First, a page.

How to Retain and Motivate Talent

Are you frustrated that there just aren’t the right candidates out there? Do you struggle with retention? There are a whole host of reasons why this might be the case, but the first place to look is your approach to Talent and Succession Planning.

“People are our most important asset” must be the most used business phrase of the last ten years. Although it is said with the best of intent, only a handful of companies manage to effectively attract and nurture the talent needed for tomorrow.

Few companies put Talent Management as their number one priority as Proctor & Gamble did in 2001. P&G defined four core responsibilities of its board and top of the list was CEO succession and Executive Leadership Development. What cascaded down from this was an extraordinary journey which saw P&G’s share price double at the same time as the S&P, NASDAQ, & Dow indices all fell.

P&G were able to do this as the focus on Talent Management came right from the top, but there are lessons from P&G and others which are still not widely applied today. For example, few companies define “Potential” clearly and many don’t define it at all. Potential and Performance are two very different things and need to be managed differently.

Click here to see “The Seven Pillars of Talent Management”.

Most of the companies that do define potential hold “high flyer lists” which are closely guarded. There are obvious reasons to be cautious here, but if the system is robust and objective then there are significant benefits to taking an open approach; retention and productivity both improve.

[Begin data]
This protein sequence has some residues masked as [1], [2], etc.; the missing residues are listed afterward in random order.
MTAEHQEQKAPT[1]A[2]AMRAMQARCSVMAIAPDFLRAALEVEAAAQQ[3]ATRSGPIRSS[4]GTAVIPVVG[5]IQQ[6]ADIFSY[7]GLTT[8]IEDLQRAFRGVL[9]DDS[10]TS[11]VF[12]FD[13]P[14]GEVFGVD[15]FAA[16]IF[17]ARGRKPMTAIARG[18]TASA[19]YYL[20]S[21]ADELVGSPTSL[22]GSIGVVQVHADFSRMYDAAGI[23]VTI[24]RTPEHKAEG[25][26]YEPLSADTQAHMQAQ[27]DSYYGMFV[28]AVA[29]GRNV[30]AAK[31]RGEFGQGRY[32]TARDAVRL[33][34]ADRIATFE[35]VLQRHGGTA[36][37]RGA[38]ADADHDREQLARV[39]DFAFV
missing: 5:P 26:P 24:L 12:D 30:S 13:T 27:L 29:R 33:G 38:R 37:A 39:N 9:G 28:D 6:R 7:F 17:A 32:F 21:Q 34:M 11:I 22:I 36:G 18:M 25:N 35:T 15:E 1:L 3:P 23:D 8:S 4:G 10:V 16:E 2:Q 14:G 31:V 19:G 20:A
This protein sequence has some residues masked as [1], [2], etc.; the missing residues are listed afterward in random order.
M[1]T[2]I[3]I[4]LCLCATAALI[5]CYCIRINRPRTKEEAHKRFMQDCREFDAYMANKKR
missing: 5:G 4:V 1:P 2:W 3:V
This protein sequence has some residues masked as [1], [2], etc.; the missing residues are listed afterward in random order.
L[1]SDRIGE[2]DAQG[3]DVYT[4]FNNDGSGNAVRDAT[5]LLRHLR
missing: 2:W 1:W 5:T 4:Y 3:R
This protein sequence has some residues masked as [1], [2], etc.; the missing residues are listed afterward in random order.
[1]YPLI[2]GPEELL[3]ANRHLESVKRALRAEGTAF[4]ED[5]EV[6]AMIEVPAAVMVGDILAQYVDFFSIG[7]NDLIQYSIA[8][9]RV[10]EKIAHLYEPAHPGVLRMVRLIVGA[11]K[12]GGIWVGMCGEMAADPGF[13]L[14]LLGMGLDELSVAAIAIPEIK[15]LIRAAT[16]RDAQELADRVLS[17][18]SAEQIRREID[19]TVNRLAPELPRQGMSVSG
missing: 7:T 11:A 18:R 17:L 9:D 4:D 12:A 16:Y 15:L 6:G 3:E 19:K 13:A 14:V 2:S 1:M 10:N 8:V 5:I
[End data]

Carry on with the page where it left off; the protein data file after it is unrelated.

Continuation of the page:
Some companies drive talent away through having too uniform an approach to climbing the ladder. The mentality that everyone that gets to a certain level must have performed a certain role, or worked internationally (etc.) may well be a sensible norm’, but should not be universally applied. Boards and Senior Management benefit from diversity in all its forms.

Like any asset, talent needs to be nurtured and invested in. Amongst other things, this takes the form of challenging assignments, external training courses where they mix with business leaders across their industry and from all walks of business, and Executive Coaching. Good organisations these days promote a culture of coaching within their organisations, which is a powerful thing in its own right, but Executives can only truly open up with an external coach.

Click here to see “The key steps to Managing Internal Coaching Effectively”

Giving Executives the space and the expert guidance to clarify their thinking and work through their problems is invaluable. Invest in their “Well Being” and the returns on this investment will quickly flow through the business.


Executive Coaching will improve the value of your business and will make work more rewarding. These days, most top performers in business work with a coach.

If you would like to invest in yourself and the value of your business then call me on 07730 700258 to arrange a free introductory Coaching session.